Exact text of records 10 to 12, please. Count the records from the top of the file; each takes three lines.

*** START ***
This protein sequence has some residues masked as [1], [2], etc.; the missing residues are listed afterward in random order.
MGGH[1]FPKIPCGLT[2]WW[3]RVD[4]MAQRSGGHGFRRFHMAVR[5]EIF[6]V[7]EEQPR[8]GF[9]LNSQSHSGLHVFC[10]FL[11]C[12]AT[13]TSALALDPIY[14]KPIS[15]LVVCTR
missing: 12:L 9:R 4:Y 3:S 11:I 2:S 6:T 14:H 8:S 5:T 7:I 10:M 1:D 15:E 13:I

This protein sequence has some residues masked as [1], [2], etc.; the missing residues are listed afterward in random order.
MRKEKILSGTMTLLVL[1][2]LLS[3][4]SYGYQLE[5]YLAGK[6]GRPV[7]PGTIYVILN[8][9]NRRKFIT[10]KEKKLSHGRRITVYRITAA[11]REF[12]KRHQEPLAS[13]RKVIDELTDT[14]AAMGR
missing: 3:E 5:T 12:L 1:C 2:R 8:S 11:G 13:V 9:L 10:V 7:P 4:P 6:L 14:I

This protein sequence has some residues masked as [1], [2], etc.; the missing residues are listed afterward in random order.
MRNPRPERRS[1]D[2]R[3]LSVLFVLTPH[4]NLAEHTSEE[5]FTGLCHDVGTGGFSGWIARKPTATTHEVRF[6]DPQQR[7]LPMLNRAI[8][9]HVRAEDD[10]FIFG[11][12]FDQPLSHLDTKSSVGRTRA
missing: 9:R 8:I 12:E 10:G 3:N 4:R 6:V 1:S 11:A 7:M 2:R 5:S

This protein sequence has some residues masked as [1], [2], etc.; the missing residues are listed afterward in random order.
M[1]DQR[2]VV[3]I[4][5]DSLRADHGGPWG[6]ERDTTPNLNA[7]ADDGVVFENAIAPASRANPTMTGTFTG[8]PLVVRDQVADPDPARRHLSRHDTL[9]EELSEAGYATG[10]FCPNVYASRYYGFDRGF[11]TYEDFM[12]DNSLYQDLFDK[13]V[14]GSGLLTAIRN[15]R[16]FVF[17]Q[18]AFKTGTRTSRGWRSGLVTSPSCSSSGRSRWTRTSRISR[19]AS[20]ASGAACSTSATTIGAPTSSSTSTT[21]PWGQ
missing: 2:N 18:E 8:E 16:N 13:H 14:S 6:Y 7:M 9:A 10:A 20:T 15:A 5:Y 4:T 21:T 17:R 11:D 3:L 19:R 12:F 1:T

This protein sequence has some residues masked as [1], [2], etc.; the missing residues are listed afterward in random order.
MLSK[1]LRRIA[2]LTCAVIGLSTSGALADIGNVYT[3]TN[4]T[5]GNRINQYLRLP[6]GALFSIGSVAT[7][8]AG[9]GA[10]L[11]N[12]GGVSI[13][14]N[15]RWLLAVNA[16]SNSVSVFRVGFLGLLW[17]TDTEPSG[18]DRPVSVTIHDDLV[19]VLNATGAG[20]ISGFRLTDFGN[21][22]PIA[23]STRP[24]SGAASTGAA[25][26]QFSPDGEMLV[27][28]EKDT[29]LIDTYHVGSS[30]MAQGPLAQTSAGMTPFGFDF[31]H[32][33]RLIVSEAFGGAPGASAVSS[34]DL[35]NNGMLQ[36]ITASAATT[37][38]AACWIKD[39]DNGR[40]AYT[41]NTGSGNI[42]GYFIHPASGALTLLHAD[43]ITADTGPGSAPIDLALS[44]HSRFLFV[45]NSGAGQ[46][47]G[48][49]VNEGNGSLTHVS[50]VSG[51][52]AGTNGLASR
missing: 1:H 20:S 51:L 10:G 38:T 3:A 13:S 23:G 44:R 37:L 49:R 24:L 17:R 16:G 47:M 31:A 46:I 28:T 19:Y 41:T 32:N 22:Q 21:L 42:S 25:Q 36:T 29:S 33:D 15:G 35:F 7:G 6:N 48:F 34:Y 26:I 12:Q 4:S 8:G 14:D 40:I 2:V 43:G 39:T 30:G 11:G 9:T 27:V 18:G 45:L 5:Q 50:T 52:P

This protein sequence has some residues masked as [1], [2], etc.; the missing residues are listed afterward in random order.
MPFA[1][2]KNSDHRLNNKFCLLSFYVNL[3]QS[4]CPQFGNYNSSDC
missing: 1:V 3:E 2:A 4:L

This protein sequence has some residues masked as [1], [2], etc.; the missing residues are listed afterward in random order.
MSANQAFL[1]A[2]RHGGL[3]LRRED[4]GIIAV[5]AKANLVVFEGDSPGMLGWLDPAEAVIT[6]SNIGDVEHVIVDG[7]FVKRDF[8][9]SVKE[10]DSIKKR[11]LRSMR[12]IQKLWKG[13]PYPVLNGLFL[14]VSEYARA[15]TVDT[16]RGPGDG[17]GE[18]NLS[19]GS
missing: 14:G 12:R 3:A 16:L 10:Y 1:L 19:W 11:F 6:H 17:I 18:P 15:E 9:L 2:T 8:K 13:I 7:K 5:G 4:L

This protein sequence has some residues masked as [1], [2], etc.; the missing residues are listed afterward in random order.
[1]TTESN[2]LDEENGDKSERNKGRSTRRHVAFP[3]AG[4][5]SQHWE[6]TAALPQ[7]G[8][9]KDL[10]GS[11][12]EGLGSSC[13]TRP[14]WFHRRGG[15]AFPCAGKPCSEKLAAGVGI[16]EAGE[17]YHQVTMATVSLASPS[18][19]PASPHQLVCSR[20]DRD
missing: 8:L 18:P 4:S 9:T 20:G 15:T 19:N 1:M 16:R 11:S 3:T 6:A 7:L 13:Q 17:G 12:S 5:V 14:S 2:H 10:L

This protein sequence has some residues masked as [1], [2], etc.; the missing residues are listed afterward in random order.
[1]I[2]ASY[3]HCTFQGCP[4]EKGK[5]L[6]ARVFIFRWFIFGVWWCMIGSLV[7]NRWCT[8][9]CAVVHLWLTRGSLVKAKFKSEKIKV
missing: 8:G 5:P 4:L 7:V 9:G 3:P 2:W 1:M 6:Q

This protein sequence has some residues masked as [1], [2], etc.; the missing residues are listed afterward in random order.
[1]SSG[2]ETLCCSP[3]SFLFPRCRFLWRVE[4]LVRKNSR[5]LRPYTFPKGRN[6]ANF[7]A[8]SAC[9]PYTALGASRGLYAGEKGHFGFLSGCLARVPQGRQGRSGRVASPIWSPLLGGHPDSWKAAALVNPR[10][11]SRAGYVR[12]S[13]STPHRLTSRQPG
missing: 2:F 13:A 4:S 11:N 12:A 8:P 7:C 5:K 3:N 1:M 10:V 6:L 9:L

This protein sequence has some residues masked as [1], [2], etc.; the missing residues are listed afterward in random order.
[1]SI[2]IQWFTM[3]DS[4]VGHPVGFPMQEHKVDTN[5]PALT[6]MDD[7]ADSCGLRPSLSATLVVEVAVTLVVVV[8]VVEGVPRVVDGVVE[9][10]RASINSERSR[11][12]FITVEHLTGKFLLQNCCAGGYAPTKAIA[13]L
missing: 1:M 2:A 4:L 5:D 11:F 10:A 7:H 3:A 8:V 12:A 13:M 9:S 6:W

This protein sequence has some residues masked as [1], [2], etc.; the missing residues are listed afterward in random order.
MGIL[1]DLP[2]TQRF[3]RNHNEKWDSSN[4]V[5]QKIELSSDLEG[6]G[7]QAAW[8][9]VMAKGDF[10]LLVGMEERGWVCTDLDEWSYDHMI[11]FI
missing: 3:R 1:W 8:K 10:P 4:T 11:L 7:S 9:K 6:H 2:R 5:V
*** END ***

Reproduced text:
This protein sequence has some residues masked as [1], [2], etc.; the missing residues are listed afterward in random order.
[1]SSG[2]ETLCCSP[3]SFLFPRCRFLWRVE[4]LVRKNSR[5]LRPYTFPKGRN[6]ANF[7]A[8]SAC[9]PYTALGASRGLYAGEKGHFGFLSGCLARVPQGRQGRSGRVASPIWSPLLGGHPDSWKAAALVNPR[10][11]SRAGYVR[12]S[13]STPHRLTSRQPG
missing: 2:F 13:A 4:S 11:N 12:A 8:P 7:C 5:K 3:N 1:M 10:V 6:L 9:L

This protein sequence has some residues masked as [1], [2], etc.; the missing residues are listed afterward in random order.
[1]SI[2]IQWFTM[3]DS[4]VGHPVGFPMQEHKVDTN[5]PALT[6]MDD[7]ADSCGLRPSLSATLVVEVAVTLVVVV[8]VVEGVPRVVDGVVE[9][10]RASINSERSR[11][12]FITVEHLTGKFLLQNCCAGGYAPTKAIA[13]L
missing: 1:M 2:A 4:L 5:D 11:F 10:A 7:H 3:A 8:V 12:A 13:M 9:S 6:W

This protein sequence has some residues masked as [1], [2], etc.; the missing residues are listed afterward in random order.
MGIL[1]DLP[2]TQRF[3]RNHNEKWDSSN[4]V[5]QKIELSSDLEG[6]G[7]QAAW[8][9]VMAKGDF[10]LLVGMEERGWVCTDLDEWSYDHMI[11]FI
missing: 3:R 1:W 8:K 10:P 4:T 11:L 7:S 9:K 6:H 2:R 5:V